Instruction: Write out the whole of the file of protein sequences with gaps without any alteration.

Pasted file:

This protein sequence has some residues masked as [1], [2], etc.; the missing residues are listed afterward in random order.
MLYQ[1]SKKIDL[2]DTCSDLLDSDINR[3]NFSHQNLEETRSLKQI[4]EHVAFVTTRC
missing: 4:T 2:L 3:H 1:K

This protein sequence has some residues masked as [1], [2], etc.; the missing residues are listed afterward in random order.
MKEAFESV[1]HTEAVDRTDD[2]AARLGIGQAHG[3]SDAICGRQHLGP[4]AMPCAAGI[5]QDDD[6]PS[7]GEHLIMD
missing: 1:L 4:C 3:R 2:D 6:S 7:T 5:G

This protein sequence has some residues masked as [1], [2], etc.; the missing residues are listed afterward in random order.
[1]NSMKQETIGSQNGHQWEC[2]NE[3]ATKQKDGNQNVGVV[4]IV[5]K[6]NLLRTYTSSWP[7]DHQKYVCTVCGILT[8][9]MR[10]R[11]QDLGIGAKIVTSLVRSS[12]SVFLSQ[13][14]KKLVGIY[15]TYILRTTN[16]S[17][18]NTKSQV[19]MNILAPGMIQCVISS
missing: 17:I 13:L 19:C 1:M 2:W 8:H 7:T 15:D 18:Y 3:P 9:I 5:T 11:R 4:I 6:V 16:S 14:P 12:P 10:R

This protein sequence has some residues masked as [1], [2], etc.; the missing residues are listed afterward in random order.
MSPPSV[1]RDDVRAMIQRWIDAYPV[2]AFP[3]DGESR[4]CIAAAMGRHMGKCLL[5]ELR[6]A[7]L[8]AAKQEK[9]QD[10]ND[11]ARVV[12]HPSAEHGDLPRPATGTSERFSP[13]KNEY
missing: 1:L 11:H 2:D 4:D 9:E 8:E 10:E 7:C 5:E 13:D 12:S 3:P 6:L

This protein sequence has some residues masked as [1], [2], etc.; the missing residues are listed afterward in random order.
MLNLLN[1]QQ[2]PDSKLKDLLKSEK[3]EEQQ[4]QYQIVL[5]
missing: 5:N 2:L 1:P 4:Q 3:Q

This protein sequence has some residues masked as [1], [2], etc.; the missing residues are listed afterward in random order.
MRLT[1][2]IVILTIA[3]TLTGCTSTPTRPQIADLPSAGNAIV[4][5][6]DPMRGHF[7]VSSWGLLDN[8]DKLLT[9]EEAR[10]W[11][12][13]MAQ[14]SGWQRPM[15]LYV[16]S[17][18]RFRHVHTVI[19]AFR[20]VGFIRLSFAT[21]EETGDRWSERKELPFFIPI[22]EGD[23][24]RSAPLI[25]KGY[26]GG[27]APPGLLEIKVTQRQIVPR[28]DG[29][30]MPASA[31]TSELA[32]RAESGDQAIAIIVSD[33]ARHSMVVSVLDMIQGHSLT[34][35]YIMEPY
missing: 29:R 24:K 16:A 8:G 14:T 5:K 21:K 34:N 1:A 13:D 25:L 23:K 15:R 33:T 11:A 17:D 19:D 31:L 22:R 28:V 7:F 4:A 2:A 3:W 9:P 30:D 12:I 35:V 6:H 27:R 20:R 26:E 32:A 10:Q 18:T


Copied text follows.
This protein sequence has some residues masked as [1], [2], etc.; the missing residues are listed afterward in random order.
MLYQ[1]SKKIDL[2]DTCSDLLDSDINR[3]NFSHQNLEETRSLKQI[4]EHVAFVTTRC
missing: 4:T 2:L 3:H 1:K

This protein sequence has some residues masked as [1], [2], etc.; the missing residues are listed afterward in random order.
MKEAFESV[1]HTEAVDRTDD[2]AARLGIGQAHG[3]SDAICGRQHLGP[4]AMPCAAGI[5]QDDD[6]PS[7]GEHLIMD
missing: 1:L 4:C 3:R 2:D 6:S 7:T 5:G

This protein sequence has some residues masked as [1], [2], etc.; the missing residues are listed afterward in random order.
[1]NSMKQETIGSQNGHQWEC[2]NE[3]ATKQKDGNQNVGVV[4]IV[5]K[6]NLLRTYTSSWP[7]DHQKYVCTVCGILT[8][9]MR[10]R[11]QDLGIGAKIVTSLVRSS[12]SVFLSQ[13][14]KKLVGIY[15]TYILRTTN[16]S[17][18]NTKSQV[19]MNILAPGMIQCVISS
missing: 17:I 13:L 19:C 1:M 2:W 8:H 7:T 15:D 18:Y 3:P 9:I 5:T 11:R 4:I 6:V 16:S 14:P 12:P 10:R

This protein sequence has some residues masked as [1], [2], etc.; the missing residues are listed afterward in random order.
MSPPSV[1]RDDVRAMIQRWIDAYPV[2]AFP[3]DGESR[4]CIAAAMGRHMGKCLL[5]ELR[6]A[7]L[8]AAKQEK[9]QD[10]ND[11]ARVV[12]HPSAEHGDLPRPATGTSERFSP[13]KNEY
missing: 1:L 11:H 2:D 4:D 9:E 8:E 10:E 7:C 5:E 13:D 12:S 3:P 6:L

This protein sequence has some residues masked as [1], [2], etc.; the missing residues are listed afterward in random order.
MLNLLN[1]QQ[2]PDSKLKDLLKSEK[3]EEQQ[4]QYQIVL[5]
missing: 5:N 2:L 1:P 4:Q 3:Q

This protein sequence has some residues masked as [1], [2], etc.; the missing residues are listed afterward in random order.
MRLT[1][2]IVILTIA[3]TLTGCTSTPTRPQIADLPSAGNAIV[4][5][6]DPMRGHF[7]VSSWGLLDN[8]DKLLT[9]EEAR[10]W[11][12][13]MAQ[14]SGWQRPM[15]LYV[16]S[17][18]RFRHVHTVI[19]AFR[20]VGFIRLSFAT[21]EETGDRWSERKELPFFIPI[22]EGD[23][24]RSAPLI[25]KGY[26]GG[27]APPGLLEIKVTQRQIVPR[28]DG[29][30]MPASA[31]TSELA[32]RAESGDQAIAIIVSD[33]ARHSMVVSVLDMIQGHSLT[34][35]YIMEPY
missing: 29:R 24:K 16:A 8:G 14:T 5:K 21:K 34:N 1:A 13:D 25:L 23:K 15:R 33:T 11:A 17:D 19:D 31:L 22:R 28:V 7:F 4:A 2:A 3:W 9:P 30:D 12:I 35:V 6:H 27:R 20:R 26:E 32:A 10:Q 18:T